3. Don’t tolerate any distractions until you’ve completed the previous assignment. Any character who attempts to downplay your concerns or delay your research for any reason at all is a threat to your survival. They almost certainly will not be doing this on purpose, but this doesn’t make them any less dangerous. Avoid them as much as possible until after the climax has ended (assuming they survive that long).
  4. Look for discrepancies. Sometimes newspaper articles, diaries, eyewitness testimonies, and other pieces of evidence are incomplete, accidentally inaccurate, or even purposefully fabricated for any number of reasons. If the various accounts of the spirit’s life and death are contradictory, keep digging until you’ve found more clues about what really happened. Do not discount any records immediately, but also avoid assuming that you know the whole story this early on in the plot. You almost certainly do not.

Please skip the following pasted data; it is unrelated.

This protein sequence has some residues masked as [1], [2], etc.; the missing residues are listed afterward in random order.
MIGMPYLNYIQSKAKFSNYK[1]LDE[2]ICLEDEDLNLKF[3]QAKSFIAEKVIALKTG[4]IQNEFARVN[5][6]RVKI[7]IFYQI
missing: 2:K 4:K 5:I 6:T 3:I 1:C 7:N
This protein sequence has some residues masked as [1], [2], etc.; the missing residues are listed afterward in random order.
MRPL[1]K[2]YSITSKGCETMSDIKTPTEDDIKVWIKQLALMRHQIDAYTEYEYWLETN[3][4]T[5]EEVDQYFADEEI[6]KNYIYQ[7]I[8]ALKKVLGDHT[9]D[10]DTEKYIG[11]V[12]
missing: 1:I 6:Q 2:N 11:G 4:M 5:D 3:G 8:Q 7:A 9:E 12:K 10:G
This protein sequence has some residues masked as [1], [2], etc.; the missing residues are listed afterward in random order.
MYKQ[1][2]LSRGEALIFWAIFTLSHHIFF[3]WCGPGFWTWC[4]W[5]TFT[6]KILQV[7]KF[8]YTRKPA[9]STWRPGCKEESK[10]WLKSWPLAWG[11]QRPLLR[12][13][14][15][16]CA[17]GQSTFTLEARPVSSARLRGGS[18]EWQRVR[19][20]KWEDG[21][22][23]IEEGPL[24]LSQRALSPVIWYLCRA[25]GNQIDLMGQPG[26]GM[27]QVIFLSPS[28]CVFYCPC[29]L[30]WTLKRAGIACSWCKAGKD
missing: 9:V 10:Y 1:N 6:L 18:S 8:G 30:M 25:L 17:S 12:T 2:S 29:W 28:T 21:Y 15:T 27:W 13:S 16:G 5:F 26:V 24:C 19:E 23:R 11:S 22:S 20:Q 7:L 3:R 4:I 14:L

5. Never split up the group in a haunted building. Does this even need to be said anymore? No matter how tempted you may be to speed up your exploration of the grounds, we all know that this never ends well for ghost-hunting groups that attempt it. Stick together and stay alive.
  6. Call in a psychic. Yes, I know that they aren’t always helpful in these sorts of plots. Some of them act like they’ve never met a vengeful spirit before, and others honestly don’t seem that psychically sensitive at all! I’m not saying you should take everything they say as the unvarnished truth, but they may be able to provide pieces of the puzzle that no one knew about at the time of the victim’s violent or sudden death.